I’ve often said that a lot of bad things can happen to rivers, but one of the worst things is for a river to exist on an international boundary between 2 countries with different standards for pollution and ideas about the way things ought to be controlled. The Rio Grande is a prime example. The real challenge is the raw sewage. Even though it’s coming from across the river, it has completely different regulations and is affecting water quality downstream.
Personally, at the present time, I think the biggest challenge along the Rio Grande is the push to build a border wall, which is going to have devastating effects on the Rio Grande, wildlife, and the people who live along the river. The federal government is in the process of taking private land to build the wall.
You’ve been defending rivers and landscapes for a long time. How does this threat compare to others you’ve faced in your career?
I’d say this threat is certainly top two. Human waste being dumped into the river was a huge deal back when RGISC started, but today we’re facing near-destruction of habitat because of this wall.
You will be awarded the River Hero award at River Rally in San Antonio this year. Among the many wins you’ve had in your career, which are you most proud of?
When I moved to Laredo in 1981, it really was the wild west! There were miles of unpaved streets in this city and development was just starting to take off without any concern for the creeks and tributaries. One of the creeks in Laredo – Manadas Creek – was under consideration for massive development. We were concerned that it was going to be bulldozed. We stopped the destruction of the creek by passing a city ordinance called the Green Space Preservation Ordinance. There was a lot of objection from contractors and developers but we got it passed in 2000. It is so rewarding to see developers abide by this ordinance 20 years later.
An outgrowth of that success was getting the Environmental Services Department formed in the City of Laredo. This department oversees development, as well as water quality protection.
We were successful in getting a mussel species classified as endangered, which is work I am very proud of.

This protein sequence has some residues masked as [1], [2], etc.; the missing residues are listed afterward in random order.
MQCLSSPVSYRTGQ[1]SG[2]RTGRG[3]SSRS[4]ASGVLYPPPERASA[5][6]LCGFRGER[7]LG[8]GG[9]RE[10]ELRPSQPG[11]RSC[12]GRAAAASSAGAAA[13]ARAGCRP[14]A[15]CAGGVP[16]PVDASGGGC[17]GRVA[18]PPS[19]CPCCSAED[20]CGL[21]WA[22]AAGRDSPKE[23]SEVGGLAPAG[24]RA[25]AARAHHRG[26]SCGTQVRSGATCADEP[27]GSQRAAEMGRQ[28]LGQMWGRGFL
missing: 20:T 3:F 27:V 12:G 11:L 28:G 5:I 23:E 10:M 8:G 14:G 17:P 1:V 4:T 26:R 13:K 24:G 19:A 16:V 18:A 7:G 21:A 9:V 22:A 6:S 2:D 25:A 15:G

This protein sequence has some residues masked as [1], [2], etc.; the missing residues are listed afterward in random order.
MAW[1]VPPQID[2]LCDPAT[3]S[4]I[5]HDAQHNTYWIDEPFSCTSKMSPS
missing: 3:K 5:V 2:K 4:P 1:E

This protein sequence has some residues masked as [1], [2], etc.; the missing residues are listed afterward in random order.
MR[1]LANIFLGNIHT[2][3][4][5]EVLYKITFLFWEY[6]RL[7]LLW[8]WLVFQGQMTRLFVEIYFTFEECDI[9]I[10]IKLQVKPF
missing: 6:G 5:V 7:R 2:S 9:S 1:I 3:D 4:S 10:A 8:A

We were also successful in passing a plastic bag ordinance that we worked on for the better part of 10 years. We tried to reduce the amount of plastic that would end up in our creeks and rivers. After any flood event, there would be plastic bags lining the banks and caught up in the riparian vegetation. We eventually got this ordinance passed, but it was overturned by the Supreme Court of Texas. This was very disappointing and we are still in the middle of this fight.
In addition to many wins, you’ve experience a fair amount of losses in this work. What is the driver that keeps you motivated?
Knowing that we have a great team – Tricia Cortez and her staff – that are now driving RGISC’s efforts. Especially with issues surrounding the border wall, it is an uphill battle. People who will be affected by these issues don’t have any real decision-making power.
Is RGISC the organization you envisioned 25 years ago?
We formed RGISC because the five individuals who wanted to get things done on the Rio Grande thought we needed a formal organization to be taken seriously. We thought the organization has to nod to learning about the river, so it has to be a “study center.” It also needs to be collaborative between the United States and Mexico, so “international.” In fact, today, there’s a sister organization in Nuevo-Laredo called Centro Internacional de los Estudios del Rio Bravo (CIER). We envisioned a study center where we could bring people from all over the world to study the river. It has done that in a lot of ways, but RGISC also does so much more.